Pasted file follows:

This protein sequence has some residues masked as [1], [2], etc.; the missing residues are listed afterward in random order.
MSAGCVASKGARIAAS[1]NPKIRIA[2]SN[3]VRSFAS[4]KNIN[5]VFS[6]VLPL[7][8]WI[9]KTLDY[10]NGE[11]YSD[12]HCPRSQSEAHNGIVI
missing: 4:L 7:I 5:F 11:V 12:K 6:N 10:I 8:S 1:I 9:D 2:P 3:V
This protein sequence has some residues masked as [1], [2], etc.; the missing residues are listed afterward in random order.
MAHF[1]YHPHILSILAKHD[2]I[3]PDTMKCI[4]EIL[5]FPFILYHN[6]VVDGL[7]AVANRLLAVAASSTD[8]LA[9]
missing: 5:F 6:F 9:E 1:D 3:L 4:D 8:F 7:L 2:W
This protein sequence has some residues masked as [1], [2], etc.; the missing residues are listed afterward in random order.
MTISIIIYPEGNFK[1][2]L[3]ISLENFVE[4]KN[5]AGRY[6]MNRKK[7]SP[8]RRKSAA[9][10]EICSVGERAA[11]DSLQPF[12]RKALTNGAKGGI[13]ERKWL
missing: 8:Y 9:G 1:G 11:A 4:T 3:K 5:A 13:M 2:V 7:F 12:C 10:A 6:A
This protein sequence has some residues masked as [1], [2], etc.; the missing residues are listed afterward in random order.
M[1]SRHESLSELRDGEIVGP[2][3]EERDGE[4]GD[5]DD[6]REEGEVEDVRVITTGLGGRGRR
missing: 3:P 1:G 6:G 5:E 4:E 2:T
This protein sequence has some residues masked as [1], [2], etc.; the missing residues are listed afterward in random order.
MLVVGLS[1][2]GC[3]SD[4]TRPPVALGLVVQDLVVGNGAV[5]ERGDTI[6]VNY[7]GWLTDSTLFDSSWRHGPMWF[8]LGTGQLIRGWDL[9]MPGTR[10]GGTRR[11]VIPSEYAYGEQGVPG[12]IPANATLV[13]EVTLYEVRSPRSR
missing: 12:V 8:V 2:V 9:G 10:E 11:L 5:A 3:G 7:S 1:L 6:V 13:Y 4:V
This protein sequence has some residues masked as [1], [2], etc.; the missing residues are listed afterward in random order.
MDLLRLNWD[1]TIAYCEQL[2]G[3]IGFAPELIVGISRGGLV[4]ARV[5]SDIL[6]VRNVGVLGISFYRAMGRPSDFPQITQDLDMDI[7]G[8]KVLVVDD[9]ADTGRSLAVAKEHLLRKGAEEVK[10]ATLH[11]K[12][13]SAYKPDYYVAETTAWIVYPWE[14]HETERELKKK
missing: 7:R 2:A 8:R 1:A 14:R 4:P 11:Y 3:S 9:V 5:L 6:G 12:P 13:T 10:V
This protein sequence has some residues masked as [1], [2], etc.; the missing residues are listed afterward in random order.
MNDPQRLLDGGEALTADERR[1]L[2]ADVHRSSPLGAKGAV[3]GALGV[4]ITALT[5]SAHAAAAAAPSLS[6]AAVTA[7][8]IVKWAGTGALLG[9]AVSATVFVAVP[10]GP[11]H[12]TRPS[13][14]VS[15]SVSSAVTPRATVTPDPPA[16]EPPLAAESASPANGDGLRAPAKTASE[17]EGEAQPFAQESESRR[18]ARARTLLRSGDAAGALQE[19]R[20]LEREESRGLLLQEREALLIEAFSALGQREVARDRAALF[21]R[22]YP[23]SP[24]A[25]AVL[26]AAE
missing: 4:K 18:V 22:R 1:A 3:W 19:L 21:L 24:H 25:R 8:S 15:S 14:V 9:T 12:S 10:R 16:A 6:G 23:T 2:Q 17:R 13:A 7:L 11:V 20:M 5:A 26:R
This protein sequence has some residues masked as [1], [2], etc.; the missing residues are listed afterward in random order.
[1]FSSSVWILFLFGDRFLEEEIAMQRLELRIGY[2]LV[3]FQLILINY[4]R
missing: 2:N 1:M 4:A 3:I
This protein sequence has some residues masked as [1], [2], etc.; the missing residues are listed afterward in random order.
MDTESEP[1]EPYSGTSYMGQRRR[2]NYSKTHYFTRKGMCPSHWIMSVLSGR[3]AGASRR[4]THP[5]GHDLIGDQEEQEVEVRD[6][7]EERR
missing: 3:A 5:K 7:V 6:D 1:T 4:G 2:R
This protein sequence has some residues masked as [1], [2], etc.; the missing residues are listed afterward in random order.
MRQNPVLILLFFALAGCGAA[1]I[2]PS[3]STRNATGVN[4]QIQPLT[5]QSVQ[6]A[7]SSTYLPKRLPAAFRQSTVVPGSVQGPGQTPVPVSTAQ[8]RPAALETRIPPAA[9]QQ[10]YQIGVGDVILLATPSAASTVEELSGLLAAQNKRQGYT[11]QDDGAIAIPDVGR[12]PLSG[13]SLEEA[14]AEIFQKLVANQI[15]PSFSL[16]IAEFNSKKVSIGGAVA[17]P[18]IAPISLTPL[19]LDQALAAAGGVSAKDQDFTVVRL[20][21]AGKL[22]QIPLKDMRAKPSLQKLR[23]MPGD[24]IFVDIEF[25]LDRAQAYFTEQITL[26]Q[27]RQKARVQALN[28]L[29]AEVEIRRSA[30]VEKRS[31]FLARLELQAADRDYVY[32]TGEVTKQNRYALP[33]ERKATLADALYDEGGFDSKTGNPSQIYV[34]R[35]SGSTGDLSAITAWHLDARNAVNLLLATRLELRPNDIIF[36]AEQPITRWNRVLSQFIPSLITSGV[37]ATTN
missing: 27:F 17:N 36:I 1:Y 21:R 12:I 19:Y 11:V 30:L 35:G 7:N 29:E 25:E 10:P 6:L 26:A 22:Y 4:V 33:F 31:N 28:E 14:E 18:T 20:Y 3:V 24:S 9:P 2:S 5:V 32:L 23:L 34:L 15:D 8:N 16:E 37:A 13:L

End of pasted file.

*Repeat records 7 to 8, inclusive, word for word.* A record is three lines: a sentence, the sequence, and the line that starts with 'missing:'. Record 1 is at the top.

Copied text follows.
This protein sequence has some residues masked as [1], [2], etc.; the missing residues are listed afterward in random order.
MNDPQRLLDGGEALTADERR[1]L[2]ADVHRSSPLGAKGAV[3]GALGV[4]ITALT[5]SAHAAAAAAPSLS[6]AAVTA[7][8]IVKWAGTGALLG[9]AVSATVFVAVP[10]GP[11]H[12]TRPS[13][14]VS[15]SVSSAVTPRATVTPDPPA[16]EPPLAAESASPANGDGLRAPAKTASE[17]EGEAQPFAQESESRR[18]ARARTLLRSGDAAGALQE[19]R[20]LEREESRGLLLQEREALLIEAFSALGQREVARDRAALF[21]R[22]YP[23]SP[24]A[25]AVL[26]AAE
missing: 4:K 18:V 22:R 1:A 3:W 19:L 21:L 24:H 25:R 8:S 15:S 14:V 9:T 12:S 10:R 16:A 6:G 23:T 2:Q 17:R 13:A 7:L 11:V 20:M 5:A 26:R
This protein sequence has some residues masked as [1], [2], etc.; the missing residues are listed afterward in random order.
[1]FSSSVWILFLFGDRFLEEEIAMQRLELRIGY[2]LV[3]FQLILINY[4]R
missing: 2:N 1:M 4:A 3:I